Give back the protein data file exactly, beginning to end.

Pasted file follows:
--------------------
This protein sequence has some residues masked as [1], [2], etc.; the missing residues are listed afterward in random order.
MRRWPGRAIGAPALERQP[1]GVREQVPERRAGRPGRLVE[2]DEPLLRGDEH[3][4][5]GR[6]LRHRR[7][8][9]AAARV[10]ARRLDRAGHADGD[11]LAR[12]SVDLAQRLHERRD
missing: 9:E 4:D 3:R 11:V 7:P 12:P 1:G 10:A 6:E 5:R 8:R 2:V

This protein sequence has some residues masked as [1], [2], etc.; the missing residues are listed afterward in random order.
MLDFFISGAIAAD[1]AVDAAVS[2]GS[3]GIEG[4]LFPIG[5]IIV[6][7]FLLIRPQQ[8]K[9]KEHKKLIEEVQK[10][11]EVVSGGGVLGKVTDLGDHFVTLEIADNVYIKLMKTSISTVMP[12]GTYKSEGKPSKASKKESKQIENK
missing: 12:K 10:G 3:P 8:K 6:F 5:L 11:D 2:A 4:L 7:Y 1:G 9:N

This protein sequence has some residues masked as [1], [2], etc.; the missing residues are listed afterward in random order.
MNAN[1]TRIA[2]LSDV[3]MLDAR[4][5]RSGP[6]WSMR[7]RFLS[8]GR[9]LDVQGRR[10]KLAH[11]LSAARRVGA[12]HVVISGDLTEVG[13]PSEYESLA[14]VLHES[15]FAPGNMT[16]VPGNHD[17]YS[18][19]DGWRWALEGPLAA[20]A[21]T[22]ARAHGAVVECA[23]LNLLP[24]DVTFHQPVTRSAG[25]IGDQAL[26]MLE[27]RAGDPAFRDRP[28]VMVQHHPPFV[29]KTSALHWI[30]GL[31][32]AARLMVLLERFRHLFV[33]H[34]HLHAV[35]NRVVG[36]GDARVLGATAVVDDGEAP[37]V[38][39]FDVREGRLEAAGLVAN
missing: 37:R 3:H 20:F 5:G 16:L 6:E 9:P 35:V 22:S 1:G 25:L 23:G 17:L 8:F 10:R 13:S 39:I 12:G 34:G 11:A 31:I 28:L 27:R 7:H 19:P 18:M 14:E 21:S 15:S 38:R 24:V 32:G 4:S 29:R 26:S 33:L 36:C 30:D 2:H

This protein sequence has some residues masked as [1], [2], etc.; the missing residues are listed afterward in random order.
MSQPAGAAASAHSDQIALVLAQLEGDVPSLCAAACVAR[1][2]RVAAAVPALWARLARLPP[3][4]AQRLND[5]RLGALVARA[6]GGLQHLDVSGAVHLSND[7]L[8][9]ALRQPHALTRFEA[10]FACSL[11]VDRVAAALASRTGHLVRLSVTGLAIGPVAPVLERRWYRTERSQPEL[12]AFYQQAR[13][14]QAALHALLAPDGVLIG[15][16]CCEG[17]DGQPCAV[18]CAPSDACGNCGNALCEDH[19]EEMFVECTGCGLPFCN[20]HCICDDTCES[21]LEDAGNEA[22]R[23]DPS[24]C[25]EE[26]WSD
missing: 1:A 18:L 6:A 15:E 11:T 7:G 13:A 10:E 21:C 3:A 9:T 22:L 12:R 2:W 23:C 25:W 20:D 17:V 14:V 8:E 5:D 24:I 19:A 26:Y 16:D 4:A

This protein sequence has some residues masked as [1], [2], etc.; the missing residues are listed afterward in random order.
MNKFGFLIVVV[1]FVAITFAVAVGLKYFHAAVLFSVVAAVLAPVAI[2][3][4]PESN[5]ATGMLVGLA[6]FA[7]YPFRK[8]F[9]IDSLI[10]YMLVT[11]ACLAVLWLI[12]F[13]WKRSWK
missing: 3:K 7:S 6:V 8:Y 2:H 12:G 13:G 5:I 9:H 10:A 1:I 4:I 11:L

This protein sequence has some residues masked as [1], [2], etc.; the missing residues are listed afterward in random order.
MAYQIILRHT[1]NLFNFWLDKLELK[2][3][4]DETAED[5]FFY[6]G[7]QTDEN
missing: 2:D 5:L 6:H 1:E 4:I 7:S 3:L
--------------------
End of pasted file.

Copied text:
This protein sequence has some residues masked as [1], [2], etc.; the missing residues are listed afterward in random order.
MRRWPGRAIGAPALERQP[1]GVREQVPERRAGRPGRLVE[2]DEPLLRGDEH[3][4][5]GR[6]LRHRR[7][8][9]AAARV[10]ARRLDRAGHADGD[11]LAR[12]SVDLAQRLHERRD
missing: 9:E 4:D 3:R 11:V 7:P 12:P 1:G 10:A 6:E 5:R 8:R 2:V

This protein sequence has some residues masked as [1], [2], etc.; the missing residues are listed afterward in random order.
MLDFFISGAIAAD[1]AVDAAVS[2]GS[3]GIEG[4]LFPIG[5]IIV[6][7]FLLIRPQQ[8]K[9]KEHKKLIEEVQK[10][11]EVVSGGGVLGKVTDLGDHFVTLEIADNVYIKLMKTSISTVMP[12]GTYKSEGKPSKASKKESKQIENK
missing: 12:K 10:G 3:P 8:K 6:F 5:L 11:D 2:A 4:L 7:Y 1:G 9:N

This protein sequence has some residues masked as [1], [2], etc.; the missing residues are listed afterward in random order.
MNAN[1]TRIA[2]LSDV[3]MLDAR[4][5]RSGP[6]WSMR[7]RFLS[8]GR[9]LDVQGRR[10]KLAH[11]LSAARRVGA[12]HVVISGDLTEVG[13]PSEYESLA[14]VLHES[15]FAPGNMT[16]VPGNHD[17]YS[18][19]DGWRWALEGPLAA[20]A[21]T[22]ARAHGAVVECA[23]LNLLP[24]DVTFHQPVTRSAG[25]IGDQAL[26]MLE[27]RAGDPAFRDRP[28]VMVQHHPPFV[29]KTSALHWI[30]GL[31][32]AARLMVLLERFRHLFV[33]H[34]HLHAV[35]NRVVG[36]GDARVLGATAVVDDGEAP[37]V[38][39]FDVREGRLEAAGLVAN
missing: 37:R 3:H 20:F 5:G 16:L 6:E 9:P 35:V 22:S 1:G 25:L 23:G 17:L 8:F 10:R 13:S 39:I 12:G 34:G 11:A 31:I 28:L 27:R 7:H 19:P 18:M 14:E 21:S 15:S 38:R 24:V 32:G 4:S 29:R 26:S 33:L 36:C 30:D 2:H

This protein sequence has some residues masked as [1], [2], etc.; the missing residues are listed afterward in random order.
MSQPAGAAASAHSDQIALVLAQLEGDVPSLCAAACVAR[1][2]RVAAAVPALWARLARLPP[3][4]AQRLND[5]RLGALVARA[6]GGLQHLDVSGAVHLSND[7]L[8][9]ALRQPHALTRFEA[10]FACSL[11]VDRVAAALASRTGHLVRLSVTGLAIGPVAPVLERRWYRTERSQPEL[12]AFYQQAR[13][14]QAALHALLAPDGVLIG[15][16]CCEG[17]DGQPCAV[18]CAPSDACGNCGNALCEDH[19]EEMFVECTGCGLPFCN[20]HCICDDTCES[21]LEDAGNEA[22]R[23]DPS[24]C[25]EE[26]WSD
missing: 1:A 18:L 6:A 15:E 11:T 7:G 13:A 10:E 21:C 3:A 9:T 22:L 12:R 2:W 23:C 25:W 20:D 17:V 14:V 8:E 5:D 24:I 19:A 26:Y 16:D 4:A

This protein sequence has some residues masked as [1], [2], etc.; the missing residues are listed afterward in random order.
MNKFGFLIVVV[1]FVAITFAVAVGLKYFHAAVLFSVVAAVLAPVAI[2][3][4]PESN[5]ATGMLVGLA[6]FA[7]YPFRK[8]F[9]IDSLI[10]YMLVT[11]ACLAVLWLI[12]F[13]WKRSWK
missing: 3:K 7:S 6:V 8:Y 2:H 12:G 13:G 5:I 9:H 10:A 1:I 4:I 11:L

This protein sequence has some residues masked as [1], [2], etc.; the missing residues are listed afterward in random order.
MAYQIILRHT[1]NLFNFWLDKLELK[2][3][4]DETAED[5]FFY[6]G[7]QTDEN
missing: 2:D 5:L 6:H 1:E 4:I 7:S 3:L